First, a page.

Psychology is used by economists to explain individual human behavior when an economic model cannot predict or explain a person’s decision. To help explain an individual’s decision, it’s helpful to understand the thought process and emotions that go along with making a decision. The study of psychology and its relation to economics is called behavioral economics.
Edward Bernays was hired to help increase demand for the Beech-Nut Packing Company, who were big pork producers in the 1920s. Bernays thought that if one could figure out a person’s utility function (preference) or motivation, then it would be easier to persuade them to buy a product with marketing incentives. Bernays surveyed several doctors to ask whether a “hearty” breakfast was better than a light breakfast. He then released the survey results to the public, showing that heavier breakfast options, like bacon and eggs, were healthier than a light breakfast. He used an indirect approach to influence the public’s decisions about their diet, and this brought the Beech-Nut Packing Company many new customers. His approach best describes nudge theory, a concept in behavioral science and economics which suggests positive reinforcement and indirect approaches to influence behavior and decision making of individuals.
Something that might prove helpful with influencing behavior of people is learning what motivates/influences them. There are many different possible influences a person may have that affects their decisions. Someone’s decision could stem from altruistic motivations (like choosing to donate to a charity rather than buying a car), or possibly they decide to do something as a result of a past experience. It is also very common for one’s cultural background to impact whether or not they buy a product from a certain company. For example, the Quran, the religious text of Islam, holds a lot of influence on the dietary decisions of Muslim followers: a product might be considered “halal” (permissible) or “haram” (forbidden).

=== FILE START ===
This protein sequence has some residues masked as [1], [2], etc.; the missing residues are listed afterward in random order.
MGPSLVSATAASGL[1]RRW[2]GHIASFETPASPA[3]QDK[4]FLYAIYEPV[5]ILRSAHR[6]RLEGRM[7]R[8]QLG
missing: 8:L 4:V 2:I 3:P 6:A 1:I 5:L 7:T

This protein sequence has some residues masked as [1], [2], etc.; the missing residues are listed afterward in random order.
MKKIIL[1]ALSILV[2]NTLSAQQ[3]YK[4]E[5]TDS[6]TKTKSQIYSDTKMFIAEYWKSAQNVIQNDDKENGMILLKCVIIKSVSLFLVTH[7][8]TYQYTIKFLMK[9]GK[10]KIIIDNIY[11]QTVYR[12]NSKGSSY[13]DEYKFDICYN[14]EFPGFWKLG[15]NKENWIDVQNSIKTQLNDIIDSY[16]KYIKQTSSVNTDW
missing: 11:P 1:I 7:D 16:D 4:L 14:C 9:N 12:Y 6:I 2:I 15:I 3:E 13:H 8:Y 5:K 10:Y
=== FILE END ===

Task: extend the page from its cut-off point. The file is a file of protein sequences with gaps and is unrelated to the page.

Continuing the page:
A person’s culture has a lot of influence on their identity, and a person’s identity has a lot of impact on their decisions. I am currently reading a book called Identity Economics, by George Akerlof, which discusses exactly how identity influences decision making. One of the many things mentioned are social norms and a person’s social category. A person’s identity, whether it’s based on a cultural alignment or something else entirely, defines their social category, and that category has a set of expectations, or social norms. People of a certain cultural group may try to make decisions that live up to those expectations. This can also be true for children who grow up around a certain culture or standard because children are very quick to pick up social norms. A child who is thirteen years old will make different decisions than a child who is ten years old because they want to be seen as more mature. Even if they want to buy the unicorn stuffed animal, they instead buy something that is “age appropriate,” because they know that’s what is socially expected of them. Another example would be a girl will buy the pink car instead of the blue truck because she picked up on the expectations for different genders. Social norms and expectations lead to marketing strategies with specific demographics directed to a specific group of people.
The concept of behavioral economics gets a lot of criticism, and one of the arguments is that the ethics of influencing someone in this way can violate certain liberties, and it could be considered manipulative. However, in the case of 401k’s it seems that the study of behavioral economics can also benefit the person being influenced. For example, there have been multiple studies about how behavioral economics can influence a person’s 401k and help them to make decisions that allow them to save more money. One specific example is that 91% of employees choose not to opt out of a 401k when their company auto-enrolls them, helping many employees save their money. This proves that using incentives and behavioral economic theory doesn’t necessarily have to be manipulative, it can also be beneficial.
By studying cognitive biases and behavior, economists can apply psychological theories to economics to help influence an individual’s financial decisions. Using certain information, like a person’s identity, combined with behavioral economic theory would be very beneficial in finding that person’s motivation or preferences, which results in being able to set up a successful incentive.